Rian Johnson returns to the murder mystery genre with Knives Out on November 27, only this time he’s moving from the film noir feeling of Brick to a more farcical whodunit. The acclaimed director breaks down what he loves about this kind of film so much, and why his latest work needs to be seen with an audience.
I’m a huge fan of this film, because I love Clue. I love a movie called Charade.
Rian Johnson: Yeah, I love Charade. It’s so good, man.
But this is amazing; one my favorite movies of the year. This isn’t your first mystery riff, after films like Brick and The Brothers Bloom. What did you learn from those past films that helped bring this one together?
Rian Johnson: It’s interesting. The Brothers Bloom probably has a lot of tonal consistencies with this one, because they’re both kind of humorous. Brick is interesting, because film noir and the whodunit seem similar, but they’re so different.
I mean, there’s like a moral murkiness with film noir that doesn’t exist in the whodunit. The whodunit is very clean morally; it’s very cut and dry. I don’t know, the crossover between subgenres is fascinating to me.
You wrote, directed and produced this. How long has this project been in your head?
Rian Johnson: I had the idea for this about 10 years ago. I grew up reading Agatha Christie books. I’ve wanted to do a whodunit forever, so I started cooking this up about 10 years ago. But I only sat down to write it last January, and we had wrapped the movie by Christmas.
It was the fastest any movie has ever come together and happened. I mean, The Last Jedi was a fantastic experience top to bottom, but it was four years making one movie. So, it felt really good to come and just hit this quick and not get precious. Just like, “Let’s make a movie. Let’s have some fun.”
Can you talk to me about some of the issues of class and privilege that you explore in the film?
Rian Johnson: Yeah. I mean, it’s interesting. It’s one thing that the whodunit is uniquely suited to, I think? I think about Gosford Park; you think of Agatha Christie’s books – it’s all about the upstairs, downstairs. I think, because you’re getting a cross section of society with the subjects, you see the issues of class come to the front forefront.
[It’s] usually done, though, in a period movie and usually done in Britain, so we can kind of cluck our tongues and say, “Oh, those British class things.” The idea of putting it in America in 2019, and carrying that over and using it to dig into some of the stuff that we got going on right now – that seemed really interesting.
I mean, I hope the movie’s not a finger-wagging, lesson movie at all. It’s big entertainment, but layering that stuff in seemed like that would be really interesting.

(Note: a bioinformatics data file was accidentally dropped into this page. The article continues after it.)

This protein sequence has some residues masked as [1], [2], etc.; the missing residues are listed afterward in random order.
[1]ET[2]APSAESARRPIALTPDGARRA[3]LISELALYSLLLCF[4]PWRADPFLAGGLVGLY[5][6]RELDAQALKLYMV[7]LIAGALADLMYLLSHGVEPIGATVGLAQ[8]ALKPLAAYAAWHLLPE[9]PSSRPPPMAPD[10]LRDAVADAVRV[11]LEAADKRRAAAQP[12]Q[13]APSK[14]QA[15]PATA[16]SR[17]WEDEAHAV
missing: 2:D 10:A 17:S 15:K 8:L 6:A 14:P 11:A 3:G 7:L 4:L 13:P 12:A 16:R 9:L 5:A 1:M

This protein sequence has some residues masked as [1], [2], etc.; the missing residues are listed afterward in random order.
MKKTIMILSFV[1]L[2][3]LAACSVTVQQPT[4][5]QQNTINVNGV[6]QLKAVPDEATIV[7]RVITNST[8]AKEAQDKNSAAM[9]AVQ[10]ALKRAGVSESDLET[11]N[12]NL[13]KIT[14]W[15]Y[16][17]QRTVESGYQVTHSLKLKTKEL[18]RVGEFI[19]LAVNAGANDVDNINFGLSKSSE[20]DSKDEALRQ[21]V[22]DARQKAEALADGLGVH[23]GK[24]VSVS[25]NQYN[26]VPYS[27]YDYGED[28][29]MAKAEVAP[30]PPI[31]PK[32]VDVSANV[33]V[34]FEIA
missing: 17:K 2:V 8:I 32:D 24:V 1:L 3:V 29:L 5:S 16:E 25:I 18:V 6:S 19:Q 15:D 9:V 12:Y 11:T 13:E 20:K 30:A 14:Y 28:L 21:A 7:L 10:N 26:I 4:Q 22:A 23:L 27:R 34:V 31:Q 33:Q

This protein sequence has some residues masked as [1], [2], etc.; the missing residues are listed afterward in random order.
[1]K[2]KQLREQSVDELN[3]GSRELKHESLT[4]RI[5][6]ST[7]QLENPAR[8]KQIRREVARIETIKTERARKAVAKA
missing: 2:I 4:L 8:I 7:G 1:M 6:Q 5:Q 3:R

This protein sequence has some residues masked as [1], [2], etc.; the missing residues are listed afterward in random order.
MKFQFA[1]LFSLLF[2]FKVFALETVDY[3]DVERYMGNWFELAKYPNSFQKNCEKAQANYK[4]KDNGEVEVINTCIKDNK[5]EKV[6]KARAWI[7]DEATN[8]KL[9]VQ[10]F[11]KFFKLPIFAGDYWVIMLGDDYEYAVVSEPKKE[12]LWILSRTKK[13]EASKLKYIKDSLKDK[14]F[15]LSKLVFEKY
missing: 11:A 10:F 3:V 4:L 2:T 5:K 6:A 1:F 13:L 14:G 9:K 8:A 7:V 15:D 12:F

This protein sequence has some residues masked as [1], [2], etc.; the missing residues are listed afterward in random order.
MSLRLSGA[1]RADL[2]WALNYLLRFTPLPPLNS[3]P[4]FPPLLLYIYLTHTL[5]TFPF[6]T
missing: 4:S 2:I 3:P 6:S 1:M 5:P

I heard that you guys finished shooting a year ago, but while I watched it last night I was like, “How relevant this is as told right now.” It’s pretty crazy.
Rian Johnson: It would be lovely if the stuff had been dated, and we would have had to cut it. But unfortunately not.
Is Detective Benoit Blanc a character that you want to explore again?
Rian Johnson: I would love to. We’ll see how this one does, you know. But if this movie does alright; if I can get together with Daniel every few years and do a new Benoit Blanc mystery? New location; new cast; new mystery. It’d be so much fun.
The murder mystery subgenre hasn’t been at the forefront a lot, so why do you think now’s the time to bring it back? Because I think it’s brilliant.
Rian Johnson: You know, I remember going to Death on the Nile and Evil Under the Sun when I was a kid with my family. Big all-star cast, big entertainment, and just thinking, “This is the most fun type of movie there is.” I feel like, right now, we need to have some fun.
If we can have some fun and have some laughs, something you can see with your whole family that’s also got something on its mind, but it’s not going to knock you over the head with it. You’re gonna have a good time with it. That just seems like something that, right now, we all deserve.
When I watched it with an audience, it hit every single note. It’s brilliant. Have you got a chance to see it with an audience yet?
Rian Johnson: I have. I’ve been going around to different festivals and getting to see it with different crowds. I mean, this movie was made to be seen with a crowd. It was made to get a big reaction; it was made to just be a roller coaster ride. And so, it’s really gratifying to see audiences having a good time at it, you know?
I can’t wait to see it again, so I can catch every little red herring to follow up. Thank you so much for your time.
More: Daniel Craig & Jamie Lee Curtis Interview for Knives Out